HomeNewsBriefMexico's Public Security Lost 13,000 Weapons in 10 Years
BRIEF

Mexico's Public Security Lost 13,000 Weapons in 10 Years

ARMS TRAFFICKING / 7 JUN 2016 BY DEBORAH BONELLO EN

Nearly 13,000 guns have been lost or stolen from Mexico’s public security agencies over the last ten years, according to a recent report, a telling reminder that the country's black market weapons don't just come from north of the border.

The majority of the 12,878 weapons that went missing or were stolen during that period disappeared in Mexico City, Mexico State, Chihuahua, Guerrero and Jalisco, according to documents from Mexico’s National Institute of Transparency, Access to Information and Protection of Personal Data (IFAIaccessed by Milenio

In 2009, 800 guns were lost or stolen from local police stations in Mexico City -- 637 handguns and 163 long arms. That was also the year that the most guns vanished nationwide. (See Milenio's graph below)

The Mexican government increased its purchase of firearms by more than three-fold in the first half of this decade. The Stockholm International Peace Research Institute (Sipri) reports that Mexico’s arms imports grew by 331 percent between 2011–15 compared with 2006–10.

16-06-06-Mexico-Weapons-Stolen

InSight Crime Analysis

The missing weapons described by Milenio were likely destined for Mexico’s black market and bought up by organized criminal networks and, possibly, the armed vigilante groups operating in many parts of the Republic, for use against rival gangs as well as state agents.

SEE ALSO: Mexico News and Profiles

Significantly, these figures go some way to countering the idea that all illegal arms in Mexico come from the United States. Arms trafficked from Mexico's northern neighbor have been found to be the biggest source of illegal weapons for Mexican criminal gangs. A 2012 government study found that more than 70 percent of firearms recovered in Mexico in the five years prior could be traced to the US.

The fact that so many guns have gone missing within Mexico, and reports that some cartels might even be manufacturing their own weapons, points to a diversification on the part of criminal gangs in how they source their weapons.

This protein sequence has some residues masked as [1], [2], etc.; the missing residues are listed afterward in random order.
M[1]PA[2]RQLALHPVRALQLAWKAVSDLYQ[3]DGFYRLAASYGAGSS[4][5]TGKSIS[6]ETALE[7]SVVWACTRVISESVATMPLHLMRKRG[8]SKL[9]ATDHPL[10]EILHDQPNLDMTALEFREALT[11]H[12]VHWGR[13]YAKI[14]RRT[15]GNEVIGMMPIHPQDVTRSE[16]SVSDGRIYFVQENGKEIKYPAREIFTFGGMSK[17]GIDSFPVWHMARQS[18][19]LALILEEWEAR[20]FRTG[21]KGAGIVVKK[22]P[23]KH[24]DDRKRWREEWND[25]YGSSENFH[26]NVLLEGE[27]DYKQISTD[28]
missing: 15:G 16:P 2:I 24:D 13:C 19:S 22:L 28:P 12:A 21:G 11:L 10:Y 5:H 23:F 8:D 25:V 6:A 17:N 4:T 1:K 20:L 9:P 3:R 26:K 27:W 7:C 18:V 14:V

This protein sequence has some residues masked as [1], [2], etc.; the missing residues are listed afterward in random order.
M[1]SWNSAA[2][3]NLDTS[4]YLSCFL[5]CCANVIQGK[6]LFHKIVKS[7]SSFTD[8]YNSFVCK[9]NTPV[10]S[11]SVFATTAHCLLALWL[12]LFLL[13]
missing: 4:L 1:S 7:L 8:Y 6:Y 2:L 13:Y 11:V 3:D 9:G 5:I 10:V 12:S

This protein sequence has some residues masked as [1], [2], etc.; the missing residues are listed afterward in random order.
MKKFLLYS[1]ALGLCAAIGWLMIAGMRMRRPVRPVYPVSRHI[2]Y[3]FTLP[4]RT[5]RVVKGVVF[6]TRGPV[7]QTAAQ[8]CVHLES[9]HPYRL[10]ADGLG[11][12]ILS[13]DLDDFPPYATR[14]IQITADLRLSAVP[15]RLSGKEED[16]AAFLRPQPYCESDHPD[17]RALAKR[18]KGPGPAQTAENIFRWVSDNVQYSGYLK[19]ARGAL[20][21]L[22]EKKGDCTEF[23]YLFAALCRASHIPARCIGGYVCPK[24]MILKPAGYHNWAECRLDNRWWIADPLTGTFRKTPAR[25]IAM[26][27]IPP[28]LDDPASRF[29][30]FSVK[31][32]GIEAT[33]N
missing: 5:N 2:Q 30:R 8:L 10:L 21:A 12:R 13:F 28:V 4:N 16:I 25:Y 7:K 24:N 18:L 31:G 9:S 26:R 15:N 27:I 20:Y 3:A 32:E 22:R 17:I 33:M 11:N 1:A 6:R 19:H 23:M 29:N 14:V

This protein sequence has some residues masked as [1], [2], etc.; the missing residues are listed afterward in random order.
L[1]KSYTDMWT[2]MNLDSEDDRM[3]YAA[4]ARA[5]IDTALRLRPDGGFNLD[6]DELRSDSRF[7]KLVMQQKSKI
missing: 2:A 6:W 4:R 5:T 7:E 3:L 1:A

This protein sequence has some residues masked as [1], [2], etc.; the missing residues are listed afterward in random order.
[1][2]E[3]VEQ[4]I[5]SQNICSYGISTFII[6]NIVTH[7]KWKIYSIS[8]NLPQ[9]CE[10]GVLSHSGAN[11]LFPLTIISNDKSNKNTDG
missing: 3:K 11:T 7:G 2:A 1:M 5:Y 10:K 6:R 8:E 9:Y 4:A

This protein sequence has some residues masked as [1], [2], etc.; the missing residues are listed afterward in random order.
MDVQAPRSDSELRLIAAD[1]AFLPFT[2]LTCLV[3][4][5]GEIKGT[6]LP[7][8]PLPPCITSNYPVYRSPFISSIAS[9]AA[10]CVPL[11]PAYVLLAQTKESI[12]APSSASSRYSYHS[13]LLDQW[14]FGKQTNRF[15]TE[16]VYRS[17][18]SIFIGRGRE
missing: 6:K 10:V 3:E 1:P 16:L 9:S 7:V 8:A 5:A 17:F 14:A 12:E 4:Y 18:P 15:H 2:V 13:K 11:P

The demand for guns has shot up parallel with the militarization of Mexico’s so-called “drug war”. The 331 percent increase of legal weapons imports from abroad shows that the Mexican government is arming up, not dialing it down.

share icon icon icon

Was this content helpful?

We want to sustain Latin America’s largest organized crime database, but in order to do so, we need resources.

DONATE

What are your thoughts? Click here to send InSight Crime your comments.

We encourage readers to copy and distribute our work for non-commercial purposes, with attribution to InSight Crime in the byline and links to the original at both the top and bottom of the article. Check the Creative Commons website for more details of how to share our work, and please send us an email if you use an article.

Was this content helpful?

We want to sustain Latin America’s largest organized crime database, but in order to do so, we need resources.

DONATE

Related Content

HEROIN / 7 MAR 2011

Two of the most important annual reports about drug production have been released, and with them comes the inevitable diplomatic…

MEXICO / 3 NOV 2016

Mexico has had poor results in recuperating stolen cultural antiquities. There are deficiencies in both the registration of these thefts…

HOMICIDES / 1 MAY 2021

Mexico has once again dominated a list of the most violent cities in the world but smaller towns have now…

About InSight Crime

THE ORGANIZATION

Apure Investigation Makes Headlines

22 OCT 2021

InSight Crime’s investigation into the battle for the Venezuelan border state of Apure resonated in both Colombian and Venezuelan media. A dozen outlets picked up the report, including Venezuela’s…

THE ORGANIZATION

InSight Crime Tackles Illegal Fishing

15 OCT 2021

In October, InSight Crime and American University’s Center for Latin American and Latino Studies (CLALS) began a year-long project on illegal, unreported, unregulated (IUU) fishing in…

THE ORGANIZATION

InSight Crime Featured in Handbook for Reporting on Organized Crime

8 OCT 2021

In late September, the Global Investigative Journalism Network (GIJN) published an excerpt of its forthcoming guide on reporting organized crime in Indonesia.

THE ORGANIZATION

Probing Organized Crime in Haiti

1 OCT 2021

InSight Crime has made it a priority to investigate organized crime in Haiti, where an impotent state is reeling after the July assassination of President Jovenel Moïse, coupled with an…

THE ORGANIZATION

Emergency First Aid in Hostile Environments

24 SEP 2021

At InSight Crime's annual treat, we ramped up hostile environment and emergency first aid training for our 40-member staff, many of whom conduct on-the-ground investigations in dangerous corners of the region.